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Login dialog for Windows Phone apps

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Certain applications may need access control because of the sensitive data they store. This article shows how to create a login dialog for protected access to this application/data.

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Article Metadata
Code ExampleTested with
SDK: Windows Phone SDK 7.1
Compatibility
Platform(s): Windows Phone 7.5 and later
Windows Phone 8
Windows Phone 7.5
Article
Keywords: popup dialog, login dialog, password, authentication
Created: influencer (19 Oct 2012)
Last edited: hamishwillee (15 Jul 2013)

Introduction

Implementing a login dialog as a page in Windows Phone poses a problem: it's a bit difficult to get the navigation stack in order and fulfill the store requirements regarding navigation. This is partly because there is no method to exit an app in case of a wrong password. It's necessary to remove the login page from the page stack (using NavigationService.RemoveBackEntry, a method added in Mango) so that the app can be ended without going over the login page again when pressing the back button.

Solution

An easier way is to use a dynamically created popup on top of the main page.

Loginscreen.png

As illustrated below, the popup is created in the Loaded handler of the page:

private void MainPage_Loaded(object sender, RoutedEventArgs e)
{
if (!app.IsAuthenticated)
{
p = new Popup();
LayoutRoot.Children.Add(p);
ApplicationBar.IsVisible = false;
 
// Set where the popup will show up on the screen.
p.VerticalOffset = 60;
p.HorizontalOffset = 25;
 
Border border = new Border();
border.BorderBrush = new SolidColorBrush(Colors.White);
border.BorderThickness = new Thickness(5.0);
 
StackPanel panel1 = new StackPanel();
panel1.Background = new SolidColorBrush(Colors.Black);
panel1.Width = LayoutRoot.ActualWidth - 2 * p.HorizontalOffset;
 
Button button1 = new Button();
button1.Content = "OK";
button1.Margin = new Thickness(5.0);
button1.Click += new RoutedEventHandler(loginbutton_Click);
TextBlock textblock1 = new TextBlock();
textblock1.TextWrapping = TextWrapping.Wrap;
if (app.FirstRun)
textblock1.Text = "Please enter your choice of a password:";
else
textblock1.Text = "Please enter your password";
textblock1.Margin = new Thickness(5.0);
textblock1.FontSize = 30;
textblock1.Foreground = new SolidColorBrush(Colors.White);
pb = new PasswordBox();
pb.KeyDown += new KeyEventHandler(pb_KeyDown);
panel1.Children.Add(textblock1);
panel1.Children.Add(pb);
if (app.FirstRun)
{
TextBlock textblock2 = new TextBlock();
textblock2.TextWrapping = textblock1.TextWrapping;
textblock2.Margin = textblock1.Margin;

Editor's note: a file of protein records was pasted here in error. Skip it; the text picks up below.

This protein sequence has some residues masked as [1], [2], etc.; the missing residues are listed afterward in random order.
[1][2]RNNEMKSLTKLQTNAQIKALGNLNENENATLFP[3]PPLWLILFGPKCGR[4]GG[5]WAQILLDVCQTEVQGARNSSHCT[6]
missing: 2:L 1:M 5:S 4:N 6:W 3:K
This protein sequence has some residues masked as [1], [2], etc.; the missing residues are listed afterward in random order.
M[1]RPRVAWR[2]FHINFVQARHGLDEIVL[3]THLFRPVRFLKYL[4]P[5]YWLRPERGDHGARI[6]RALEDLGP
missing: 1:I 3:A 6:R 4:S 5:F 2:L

textblock2.FontSize = textblock1.FontSize;
textblock2.Foreground = textblock1.Foreground;
textblock2.Text = "Please repeat the password";
pb2 = new PasswordBox();
panel1.Children.Add(textblock2);
panel1.Children.Add(pb2);
}
panel1.Children.Add(button1);
border.Child = panel1;
 
// Set the Child property of Popup to the border
// which contains a stackpanel, textblock and button.
p.Child = border;
 
// Open the popup.
p.IsOpen = true;
pb.Focus();
}
else
// Set the data context of the listbox control to the sample data
DataContext = App.ViewModel;
}

The evaluation of the password happens in the login (OK) button handler, shown below. Please note that not matching password on the first run let the user reenter again.

private void loginbutton_Click(object sender, RoutedEventArgs e)
{
// Close the popup.
p.IsOpen = false;
if (app.FirstRun)
{
if (!pb.Password.Equals(pb2.Password))
{
MessageBox.Show("The passwords do not match. Please try again.");
p.IsOpen = true;
pb.Password = "";
pb2.Password = "";
pb.Focus();
return;
}
app.PwdHash = CryptoUtil.GetHashCode(pb.Password);
app.IsAuthenticated = true;
app.FirstRun = false;
App.ViewModel.LoadData();
}
else
app.IsAuthenticated = CryptoUtil.GetHashCode(pb.Password).CompareTo(app.PwdHash) == 0;
 
if (app.IsAuthenticated)
{
DataContext = App.ViewModel;
ApplicationBar.IsVisible = true;
}
else
{
tb = new TextBlock();
tb.Text = "Wrong password.";
tb.FontSize = 36;
tb.Foreground = new SolidColorBrush(Colors.Red);
tb.Margin = new Thickness(12);
tb.SetValue(Grid.RowProperty, 2);
LayoutRoot.Children.Add(tb);
ApplicationBar.IsVisible = true;
(ApplicationBar.MenuItems[0] as ApplicationBarMenuItem).IsEnabled = false;
 
DataContext = null;
}
}

Pressing the enter key on the password box imitates clicking the login button.

void pb_KeyDown(object sender, KeyEventArgs e)
{
if (e.Key == Key.Enter) // Enter equal OK button
loginbutton_Click(this, new RoutedEventArgs());
}

When the Back hardware key is pressed and the popup is open, the password check has to be executed.

private void PhoneApplicationPage_BackKeyPress(object sender, System.ComponentModel.CancelEventArgs e)
{
if (p.IsOpen)
{ // if the popup is still there... emulate OK button click
loginbutton_Click(this, new RoutedEventArgs());
e.Cancel = true;
}
}

During the first run of the app a password is queried from the user. The password itself is not stored in the application, rather it's hash code is stored. On successive occasions, the hash for the entered password is calculated and compared to the stored hash value. See How to encrypt your application data in Windows Phone.

Sample Code

The code for the login dialog has been added to the Media:EncryptionSample.zip sample from the How to encrypt your application data in Windows Phone article.

This page was last modified on 15 July 2013, at 11:27.
924 page views in the last 30 days.

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